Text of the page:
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The French (Nikkei) Connection: Japanese Americans in Midcentury Paris

My recent article on the French-born mixed-race Japanese writer Kikou Yamata, whose works were published in translation in the United States and discussed in Nisei literary reviews, has inspired me to delve more into the fascinating and varied history of the connections that Japanese Americans forged with France during the period before and after World War II, and the nature of their cultural exchange.

This is an enormous subject, which encompasses such diverse elements as the experience of the Nisei visitors, students and creative artists who went to Paris and outside, including their interactions with Nikkei from around the world, (There are other elements as well, such as the visits of French authors to North America and their studies of Japanese communities, that I don’t have room to address here). My goal here is to scratch a little of the surface of the question, then leave the question for abler hands to develop more fully.

In the years after World War I, a galaxy of Nisei creative artists took up residence in France. Soprano Agnes Yoshiko Miyakawa, a native of Sacramento, studied voice in Paris, and then made her starring debut at the Opéra-Comique in Paris as Ciao-Ciao-San in Giacomo Puccini’s opera Madama Butterfly in 1931, winning critical and popular acclaim.

Painter Henry Sugimoto arrived in France in 1928 and ended up living there for three years, during which time he became close to a circle of Japanese artists. While he initially took up painting studies at the Académie Colarossi in Paris, after one of his paintings was rejected for inclusion by the prestigious Salon d’Automne, he left the Académie and took up residence in the French countryside. One of his landscape paintings was ultimately accepted for the 1931 Salon d’Automne.

Sculptor Isamu Noguchi likewise arrived in Paris in the 1920s, and studied with the famed sculptor Constantin Brancusi. Frances Fitzpatrick Osato, a white woman from Chicago who married the photographer Shoji Osato, took their three Hapa children for an extended stay in France in the late 1920s. The eldest child, dancer Sono Osato, was recruited while in France to dance with the Ballets Russes. The youngest child, Timothy Osato, had his portrait sketched by the famed postimpressionist painter Léonard Foujita (AKA Tsuguharu Fujita).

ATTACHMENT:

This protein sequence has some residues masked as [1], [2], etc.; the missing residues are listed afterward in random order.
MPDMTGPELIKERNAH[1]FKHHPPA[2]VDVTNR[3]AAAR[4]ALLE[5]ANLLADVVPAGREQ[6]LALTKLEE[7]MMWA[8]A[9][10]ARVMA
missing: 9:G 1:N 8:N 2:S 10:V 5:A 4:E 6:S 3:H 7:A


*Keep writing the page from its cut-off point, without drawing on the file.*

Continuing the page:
Surely the most eminent Nikkei expatriate from America was the actor Sessue Hayakawa, who was based in Paris during most of the 1930s and the war. When he made a French film about Japan, Yoshiwara, which was set in the red-light district of Tokyo, it aroused an opposition within Nikkei circles parallel to that caused by his role in the 1915 silent Hollywood film The Cheat. The film was officially banned in Japan.

Once war in Europe was declared in September 1939, there was an exodus of Nikkei to the United States. According to one article, a group of 180 Japanese refugees from Europe set sail for home on a Japanese ship, which first docked in New York. Among the passengers were 25 distinguished Japanese artists, led by the painter Minoru Okada, who brought back with them the hundreds of artworks they had produced during their years working in Europe.

Meanwhile, a number of Nisei who had been working in Europe also rushed to return home. Miné Okubo, who had been travelling through Europe on a Bertha Taussig fellowship, later claimed that she had sailed on the last boat leaving the Continent.

Mine Okubo showing her drawings and paintings at an exhibition of her work. Courtesy of the Bancroft Library, UC Berkeley.

Newton Tani, who had moved from San Francisco to Paris to study piano during the 1930s, managed to find his way back to the United States—he would be later confined at Topaz as a result of Executive Order 9066, and served during World War II as Director of the Topaz Music School.